It’s a story that has been cherished in British artistic circles. Charles Saatchi in one of his rare interviews (The Art Newspaper) has been asked how he sees the contemporary Art World. He answered, in his usual way, with a teasing, sharp-edged tale about a game, he would play with his friend, an art critic…
The game goes like this: Considering, that you are stuck on a deserted island with a representative of one of these: the critics, dealers, collectors, curators and artists – who would be the least welcomed companion of yours? And the answer goes, respectively – from the least welcomed:
– The Dealers: Pompous, power-hungry and patronising, these doyens of good taste would seem to be better suited to manning the door of a night-club, approving who will be allowed through the velvet ropes.
– The Critics : The art critics on some of Britain’s newspapers could as easily have been assigned gardening or travel, and been cheerfully employed for life. (these) critics swooning with delight about an artist’s work when its respectability has been confirmed by consensus and a top-drawer show – the same artist’s work that 10 years earlier they ignored or ridiculed. They must live in dread of some mean sod bringing out their old cuttings. However – when a critic knows what she or he is looking at and writes revealingly about it, it’s sublime.
– The Curators: With very few exceptions, the big-name globetrotting international mega-event curators are too prone to curate clutching their PC guidebook in one hand and their Bluffers Notes on art theory in the other. (…) These dead-eyed, soulless, rent-a-curator exhibitions dominate the art landscape with their socio-political pretensions. The familiar grind of 70’s conceptualist retreads, the dry as dust photo and text panels, the production line of banal and impenetrable installations, the hushed and darkened rooms with their interchangeable flickering videos are the hallmarks of a decade of numbing right-on curatordom.
– The Collectors: However suspect their motivation, however social-climbing their agenda, however vacuous their interest in decorating their walls, I am beguiled by the fact that rich folk everywhere now choose to collect contemporary art rather than racehorses, vintage cars, jewellery or yachts. Without them, the art world would be run by the State, in a utopian world of apparatchik-approved, Culture-Ministry-sanctioned art. So if I had to choose between Mr and Mrs Goldfarb’s choice of art or some bureaucrat who would otherwise be producing VAT forms, I’ll take the Goldfarbs.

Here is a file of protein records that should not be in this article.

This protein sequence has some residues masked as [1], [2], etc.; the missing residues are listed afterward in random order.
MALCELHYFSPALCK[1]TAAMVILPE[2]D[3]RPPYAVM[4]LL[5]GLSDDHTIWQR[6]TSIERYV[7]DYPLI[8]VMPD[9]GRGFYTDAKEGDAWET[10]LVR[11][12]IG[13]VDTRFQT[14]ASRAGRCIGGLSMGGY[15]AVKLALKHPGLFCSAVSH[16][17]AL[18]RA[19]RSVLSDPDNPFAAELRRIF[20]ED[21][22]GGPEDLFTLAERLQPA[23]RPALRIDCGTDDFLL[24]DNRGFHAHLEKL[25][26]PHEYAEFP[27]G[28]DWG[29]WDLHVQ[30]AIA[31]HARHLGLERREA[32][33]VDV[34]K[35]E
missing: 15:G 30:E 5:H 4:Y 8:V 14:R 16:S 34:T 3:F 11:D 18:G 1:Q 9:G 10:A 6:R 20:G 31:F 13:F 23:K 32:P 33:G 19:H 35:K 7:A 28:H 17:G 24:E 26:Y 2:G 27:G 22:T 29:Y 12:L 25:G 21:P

– The Artists: If you study a great work of art, you’ll probably find the artist was a kind of genius. And geniuses are different to you and me. So let’s have no talk of temperamental, self-absorbed and petulant babies. Being a good artist is the toughest job you could pick, and you have to be a little nuts to take it on. I love them all
Guess, that affection is reciprocal. It’s more than extremely difficult to find an authentic art passionate these days, who – with an intelligence, insight, devotion and talent takes care of the art as it is ‘now’, supporting the ‘new’ and ’emerging’; some of Saatchi’s choices and moves made him ‘persona non grata’ in all the circles of the artistic world – from dealers to artists; yet – what is undeniable and impressive is the strength of his belief and love for good art, for which he will be known beyond his lifespan.
Visit Saatchi’s Gallery web-page – one of the most welcoming, professionaly kept pages of this kind.